Most of our arguments centered on the fact that I DID have “issues” and I wasn’t “normal.” She was of the “old school” that you could “just snap out of it,” or “fuggedaboutit.” Although she staged an intervention at one point when I was definitely in a manic episode, she didn’t understand WHAT it was or how to get help. Even when I was a patient in the State Mental Hospital, she argued that I was there for “pernicious anemia” (which was one part of the problem), and there was NOTHING mental about my being a patient there!

    Now, there is so much information out there about bipolar disorder that Supporters have access to, as well as communicating with their loved one’s mental health professionals. I look back with regret that my Mom NEVER understood ME as ME, with all the symptoms that the bipolar showed up in me.

    BIG HUGS to all bipolar survivors and those who love us. May God bless you real good. I pray for my country.

  11. HI 1 AND ALL….
    Hide your flabb it a bit difficult when its stuck under your clothes. Or never mind. 🙂

  12. Hi David,

    There is a difference between hiding and engendering, my friend. Take care.

  13. I agree. There is no reason to hide it. You would not hide that you had cancer, you would be supported in taking the medication that can treat the cancer. You wouldn’t hide from having diabetes. You would take your meds or you would be having seizures and would not be allowed to drive. You wouldn’t hide from other diseases. Yet bipolar folks want to hide their diseas and not tell people because they have no insight that everyone can tell and it affects everyone quite negatively I might add. The kids it affects the most and yet it does not have to be that way if the right mix of medications are taken. It is like watching a slow death and there is constant grieving for those who refuse to follow a treatment path that represents stability and acting in such a way not to harm those around them due to the bipolar mania. They want parity but they don’t want to treat it like an illness everyone else treats like an illness. I don’t think they get that brain cells die a rapid death with mania.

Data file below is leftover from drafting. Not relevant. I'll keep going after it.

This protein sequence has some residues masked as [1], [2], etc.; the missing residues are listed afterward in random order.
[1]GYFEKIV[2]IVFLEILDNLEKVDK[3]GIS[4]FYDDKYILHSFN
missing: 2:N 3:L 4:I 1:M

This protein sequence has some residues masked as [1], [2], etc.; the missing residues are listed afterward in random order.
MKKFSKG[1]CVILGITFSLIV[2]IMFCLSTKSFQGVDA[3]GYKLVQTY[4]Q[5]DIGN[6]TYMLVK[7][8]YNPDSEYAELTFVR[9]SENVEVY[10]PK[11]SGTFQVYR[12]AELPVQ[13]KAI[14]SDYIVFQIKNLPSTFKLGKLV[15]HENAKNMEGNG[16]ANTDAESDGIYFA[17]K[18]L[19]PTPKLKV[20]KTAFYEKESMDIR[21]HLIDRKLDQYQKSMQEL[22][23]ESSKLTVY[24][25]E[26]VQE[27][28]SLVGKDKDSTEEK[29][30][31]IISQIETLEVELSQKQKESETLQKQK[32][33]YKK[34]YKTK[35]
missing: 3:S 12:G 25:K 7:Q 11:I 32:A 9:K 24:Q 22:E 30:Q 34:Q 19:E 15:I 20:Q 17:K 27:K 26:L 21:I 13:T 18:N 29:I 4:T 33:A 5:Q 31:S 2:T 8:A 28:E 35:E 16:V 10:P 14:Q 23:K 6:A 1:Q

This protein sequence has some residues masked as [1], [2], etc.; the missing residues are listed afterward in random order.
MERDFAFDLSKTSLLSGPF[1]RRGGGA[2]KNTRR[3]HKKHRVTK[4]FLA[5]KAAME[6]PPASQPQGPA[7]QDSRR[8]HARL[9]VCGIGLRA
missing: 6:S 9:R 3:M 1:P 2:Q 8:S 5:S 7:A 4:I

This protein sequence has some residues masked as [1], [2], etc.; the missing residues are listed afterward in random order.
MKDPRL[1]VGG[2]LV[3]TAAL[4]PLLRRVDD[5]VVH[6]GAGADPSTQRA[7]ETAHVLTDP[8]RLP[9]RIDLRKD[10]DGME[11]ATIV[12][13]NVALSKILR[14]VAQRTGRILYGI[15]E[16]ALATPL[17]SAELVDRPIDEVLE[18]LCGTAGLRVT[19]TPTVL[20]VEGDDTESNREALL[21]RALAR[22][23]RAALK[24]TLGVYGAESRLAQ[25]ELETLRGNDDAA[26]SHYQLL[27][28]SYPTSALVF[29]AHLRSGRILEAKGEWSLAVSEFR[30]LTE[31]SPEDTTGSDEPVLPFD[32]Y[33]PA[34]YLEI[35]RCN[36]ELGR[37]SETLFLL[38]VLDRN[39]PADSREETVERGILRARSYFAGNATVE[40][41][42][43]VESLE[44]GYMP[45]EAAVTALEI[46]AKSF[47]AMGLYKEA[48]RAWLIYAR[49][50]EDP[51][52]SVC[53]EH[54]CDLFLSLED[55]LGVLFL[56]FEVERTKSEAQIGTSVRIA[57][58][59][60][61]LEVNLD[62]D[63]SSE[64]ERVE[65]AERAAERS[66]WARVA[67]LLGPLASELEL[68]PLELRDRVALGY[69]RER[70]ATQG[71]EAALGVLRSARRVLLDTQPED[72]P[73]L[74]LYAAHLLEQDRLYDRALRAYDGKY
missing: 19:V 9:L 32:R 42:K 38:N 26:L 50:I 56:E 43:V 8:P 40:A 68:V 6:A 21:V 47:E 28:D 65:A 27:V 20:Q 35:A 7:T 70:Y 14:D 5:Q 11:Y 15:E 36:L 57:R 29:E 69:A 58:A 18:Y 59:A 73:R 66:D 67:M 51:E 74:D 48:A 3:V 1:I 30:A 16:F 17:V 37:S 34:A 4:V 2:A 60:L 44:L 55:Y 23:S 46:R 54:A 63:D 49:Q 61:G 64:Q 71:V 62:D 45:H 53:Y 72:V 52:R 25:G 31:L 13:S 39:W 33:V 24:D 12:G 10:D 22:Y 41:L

14. “All the side effects are way better than what will happen if you do not”.
    This says it all in one sentence.
    Thank you for putting it so concisely.

    But they don’t really care what will happen because they have been getting away with their bipolar episode behavior for so long. That is the real problem. And it goes back to holding them accountable for their behavior like the rest of the world has to be held accountable.

  15. My daughter tells me not that she is beginning to feel an episode coming on – but that she feels anxious or angry or sad – and doesn’t know why and she will tell me how many hours or days if ashe thinks that info is also important: I absolutely agree Rachel needs to be open and forward with the things she is experiencing, as her caregiver I appreciate being forewarned by Rachel of anything that she may be experiencing – because Im not a mind reader. 2 years ago things were very much different :Rachel never told me about anything -I had to guess, and even if I guessed rightly she would never be truthful about anything – since her realization she has BP she has also undertaken to inform me ( she lives with me now) so that together as a family we can proceed with plan A see the doctor Psychiatrist psychologist review drug regimes check for stress. Funniest thing is, about the same time Rachel may mention a change in her mood I would notice outward signs- like she was a little withdrawn or Rachel was
    sounding angry or had stopped caring for her self.Its great not having to second guess any more.

  16. I am supporting my boyfriend who has just come through mania,depression,mania,depression in the space of 6 months. Now he’s stable and wants to forget all about it and I’m the worse for talking about it. He takes his meds cos the doctor tells him,tho for what if he’s ok as he thinks. I’ve researched,helped all I can, but feel like walking away if another episode starts as it surely will. It’s not fair, his denial is frustrating but I am powerless. Just trying to take of myself.